As #EndSars trends online, Nigerian police squad disbanded

Amnesty International listed an alleged 82 cases of torture and execution carried out by SARS

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Following days of widespread protests against police brutality, Nigeria’s police chief has announced the dissolution of a notorious anti-robbery unit.

As previously reported in theGrio, the Special Anti-Robbery Squad (SARS) has long been accused of harassing and extorting young people and targeting those who have dreads, are dressed in nice clothing, or driving nice cars.

Read More: Nigerians rally against police brutality with #EndSARS campaign

Along with unlawful arrests, SARS has also been accused of being responsible for kidnappings, inflicting torture, and even murdering innocent people.

While #EndSars trended online in Nigeria for several days, thousands of people marched across Nigerian and in multiple cities across the world this week to demand the unit be disbanded.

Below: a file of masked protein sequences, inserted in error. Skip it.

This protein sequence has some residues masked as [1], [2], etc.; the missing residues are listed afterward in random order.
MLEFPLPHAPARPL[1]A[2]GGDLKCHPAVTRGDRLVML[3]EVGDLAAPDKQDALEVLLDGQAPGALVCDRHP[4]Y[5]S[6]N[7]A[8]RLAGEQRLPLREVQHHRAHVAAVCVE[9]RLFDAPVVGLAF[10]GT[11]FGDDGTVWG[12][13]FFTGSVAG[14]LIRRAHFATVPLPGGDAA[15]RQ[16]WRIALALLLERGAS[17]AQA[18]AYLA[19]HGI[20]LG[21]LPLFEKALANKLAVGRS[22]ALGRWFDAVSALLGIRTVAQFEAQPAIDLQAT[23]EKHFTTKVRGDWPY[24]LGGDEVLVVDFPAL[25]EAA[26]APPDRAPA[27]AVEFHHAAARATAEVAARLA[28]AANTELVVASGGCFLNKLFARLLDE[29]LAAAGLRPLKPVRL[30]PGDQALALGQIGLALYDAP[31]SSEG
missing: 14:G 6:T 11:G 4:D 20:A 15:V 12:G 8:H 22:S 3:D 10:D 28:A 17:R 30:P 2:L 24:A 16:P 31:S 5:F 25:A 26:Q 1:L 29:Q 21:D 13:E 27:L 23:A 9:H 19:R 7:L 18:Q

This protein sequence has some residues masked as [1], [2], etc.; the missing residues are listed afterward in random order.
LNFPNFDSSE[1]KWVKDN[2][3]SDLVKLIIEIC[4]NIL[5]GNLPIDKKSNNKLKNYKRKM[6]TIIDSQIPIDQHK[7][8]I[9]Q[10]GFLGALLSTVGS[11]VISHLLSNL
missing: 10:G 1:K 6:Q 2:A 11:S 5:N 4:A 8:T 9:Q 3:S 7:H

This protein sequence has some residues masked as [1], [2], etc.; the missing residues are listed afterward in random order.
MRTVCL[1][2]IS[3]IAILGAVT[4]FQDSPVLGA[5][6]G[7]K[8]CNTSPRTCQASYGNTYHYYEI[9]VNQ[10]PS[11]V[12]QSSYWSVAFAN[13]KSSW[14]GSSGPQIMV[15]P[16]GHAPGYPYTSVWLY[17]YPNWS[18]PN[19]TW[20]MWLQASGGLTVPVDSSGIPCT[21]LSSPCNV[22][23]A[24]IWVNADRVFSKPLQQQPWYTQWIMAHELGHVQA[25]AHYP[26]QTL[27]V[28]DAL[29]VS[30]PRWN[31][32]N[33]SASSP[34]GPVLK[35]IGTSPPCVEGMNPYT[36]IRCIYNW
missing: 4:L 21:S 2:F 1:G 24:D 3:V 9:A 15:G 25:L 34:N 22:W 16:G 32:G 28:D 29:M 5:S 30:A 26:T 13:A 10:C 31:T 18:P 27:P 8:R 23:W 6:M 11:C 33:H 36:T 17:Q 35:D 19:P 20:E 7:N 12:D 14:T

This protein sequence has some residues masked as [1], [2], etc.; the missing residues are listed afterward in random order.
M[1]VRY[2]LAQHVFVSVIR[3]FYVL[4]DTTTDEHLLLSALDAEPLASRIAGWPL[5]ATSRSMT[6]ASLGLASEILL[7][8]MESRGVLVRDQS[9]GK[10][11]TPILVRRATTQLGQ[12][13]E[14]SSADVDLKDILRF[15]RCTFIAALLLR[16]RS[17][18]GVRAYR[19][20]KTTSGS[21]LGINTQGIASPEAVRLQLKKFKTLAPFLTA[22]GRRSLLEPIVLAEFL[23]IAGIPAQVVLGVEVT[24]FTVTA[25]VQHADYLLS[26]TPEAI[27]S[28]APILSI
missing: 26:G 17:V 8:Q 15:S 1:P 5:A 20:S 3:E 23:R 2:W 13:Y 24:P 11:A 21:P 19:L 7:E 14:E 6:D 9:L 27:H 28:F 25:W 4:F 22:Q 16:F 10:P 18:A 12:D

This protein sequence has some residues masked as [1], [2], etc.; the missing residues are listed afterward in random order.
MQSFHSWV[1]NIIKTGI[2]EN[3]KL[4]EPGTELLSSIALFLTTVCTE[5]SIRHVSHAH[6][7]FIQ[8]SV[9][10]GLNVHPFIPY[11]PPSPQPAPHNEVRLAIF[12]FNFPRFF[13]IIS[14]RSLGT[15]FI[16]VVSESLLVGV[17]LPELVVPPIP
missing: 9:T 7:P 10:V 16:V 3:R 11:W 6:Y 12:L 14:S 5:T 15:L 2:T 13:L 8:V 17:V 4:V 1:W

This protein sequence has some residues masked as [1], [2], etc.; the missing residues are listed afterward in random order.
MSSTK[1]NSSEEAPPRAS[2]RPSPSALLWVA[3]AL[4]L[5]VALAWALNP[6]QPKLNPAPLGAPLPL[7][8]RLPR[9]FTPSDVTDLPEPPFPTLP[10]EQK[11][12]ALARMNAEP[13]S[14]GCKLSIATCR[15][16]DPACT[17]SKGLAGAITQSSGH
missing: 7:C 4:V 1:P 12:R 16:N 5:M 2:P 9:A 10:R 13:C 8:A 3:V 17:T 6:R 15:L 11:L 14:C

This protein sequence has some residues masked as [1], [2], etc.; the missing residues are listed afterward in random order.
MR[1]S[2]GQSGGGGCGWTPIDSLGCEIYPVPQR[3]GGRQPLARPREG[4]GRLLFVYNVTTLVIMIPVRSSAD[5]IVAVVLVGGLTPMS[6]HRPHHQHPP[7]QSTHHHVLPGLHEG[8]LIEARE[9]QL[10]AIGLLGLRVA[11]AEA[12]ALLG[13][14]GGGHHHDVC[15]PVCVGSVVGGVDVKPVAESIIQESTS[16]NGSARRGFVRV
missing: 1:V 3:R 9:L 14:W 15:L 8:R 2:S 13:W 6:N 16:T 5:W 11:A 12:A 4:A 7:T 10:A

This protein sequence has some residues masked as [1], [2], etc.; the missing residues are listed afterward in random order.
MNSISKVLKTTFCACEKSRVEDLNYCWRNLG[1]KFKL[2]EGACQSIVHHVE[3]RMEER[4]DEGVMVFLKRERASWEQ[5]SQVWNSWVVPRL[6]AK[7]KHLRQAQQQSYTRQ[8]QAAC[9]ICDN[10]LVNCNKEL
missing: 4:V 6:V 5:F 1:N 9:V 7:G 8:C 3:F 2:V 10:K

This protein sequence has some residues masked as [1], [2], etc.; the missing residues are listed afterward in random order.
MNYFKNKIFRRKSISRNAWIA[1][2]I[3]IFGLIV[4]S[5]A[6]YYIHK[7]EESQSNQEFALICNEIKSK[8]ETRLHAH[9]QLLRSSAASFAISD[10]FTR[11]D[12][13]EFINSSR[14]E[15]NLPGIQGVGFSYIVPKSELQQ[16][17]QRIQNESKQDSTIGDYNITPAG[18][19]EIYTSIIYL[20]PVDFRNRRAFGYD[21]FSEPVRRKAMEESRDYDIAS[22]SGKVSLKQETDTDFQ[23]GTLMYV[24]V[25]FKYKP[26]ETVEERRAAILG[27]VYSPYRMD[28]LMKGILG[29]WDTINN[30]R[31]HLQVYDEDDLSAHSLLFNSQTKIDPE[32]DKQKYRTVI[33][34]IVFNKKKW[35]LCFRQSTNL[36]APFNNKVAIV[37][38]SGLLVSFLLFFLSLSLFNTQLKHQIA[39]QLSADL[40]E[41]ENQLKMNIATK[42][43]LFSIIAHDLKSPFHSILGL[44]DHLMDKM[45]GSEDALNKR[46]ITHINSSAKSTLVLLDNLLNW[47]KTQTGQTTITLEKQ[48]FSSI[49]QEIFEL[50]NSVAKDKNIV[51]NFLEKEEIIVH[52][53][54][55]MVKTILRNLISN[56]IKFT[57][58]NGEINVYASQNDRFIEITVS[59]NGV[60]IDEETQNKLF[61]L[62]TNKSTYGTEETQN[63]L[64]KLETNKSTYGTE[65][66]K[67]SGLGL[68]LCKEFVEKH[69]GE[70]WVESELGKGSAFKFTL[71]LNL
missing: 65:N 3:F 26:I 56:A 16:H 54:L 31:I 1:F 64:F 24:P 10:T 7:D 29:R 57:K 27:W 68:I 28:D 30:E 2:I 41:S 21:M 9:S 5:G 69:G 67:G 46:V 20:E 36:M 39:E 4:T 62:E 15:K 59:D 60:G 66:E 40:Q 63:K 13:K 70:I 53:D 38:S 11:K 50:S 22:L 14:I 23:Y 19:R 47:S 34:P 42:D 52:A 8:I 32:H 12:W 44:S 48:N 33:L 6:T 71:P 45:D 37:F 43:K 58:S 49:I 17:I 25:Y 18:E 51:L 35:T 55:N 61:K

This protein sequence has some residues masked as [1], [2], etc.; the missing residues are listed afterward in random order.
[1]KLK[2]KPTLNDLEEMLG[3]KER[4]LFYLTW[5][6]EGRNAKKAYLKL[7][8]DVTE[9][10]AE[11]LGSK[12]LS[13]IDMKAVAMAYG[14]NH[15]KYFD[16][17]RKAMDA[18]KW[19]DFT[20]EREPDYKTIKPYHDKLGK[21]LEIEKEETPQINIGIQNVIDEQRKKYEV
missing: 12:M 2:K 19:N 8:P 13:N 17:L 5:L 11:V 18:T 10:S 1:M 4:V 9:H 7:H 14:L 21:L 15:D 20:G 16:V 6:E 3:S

In a statement on Sunday, Muhammed Adamu, inspector general of police, said the unit had been abolished “with immediate effect,” a move that was “in response to the yearnings of the Nigerian people.”

However, according to Adamu, the unit would be redeployed to other police commands, formations and units, which sparked outrage and condemnation by some activists online who vowed to keep up their campaign, demanding accountability and justice for the victims of police brutality.

Adamu added that the Nigerian police force intended to investigate cases of alleged human rights violations by working with civil society organizations and human rights groups.

In a Twitter post, the Nigerian presidency promised that the police unit, which was founded in 1992 in an attempt to combat robbery, would be disbanded immediately.

Read More: South Africa ruling opens way for apartheid-era prosecutions of police who tortured and killed activists

In June, a report by Amnesty International listed an alleged 82 cases of torture and execution carried out by SARS under the supervision of high-ranking officers. The report accused the squad of “systematic use of torture” and alleged the existence of torture chambers within the Nigerian Police Force.

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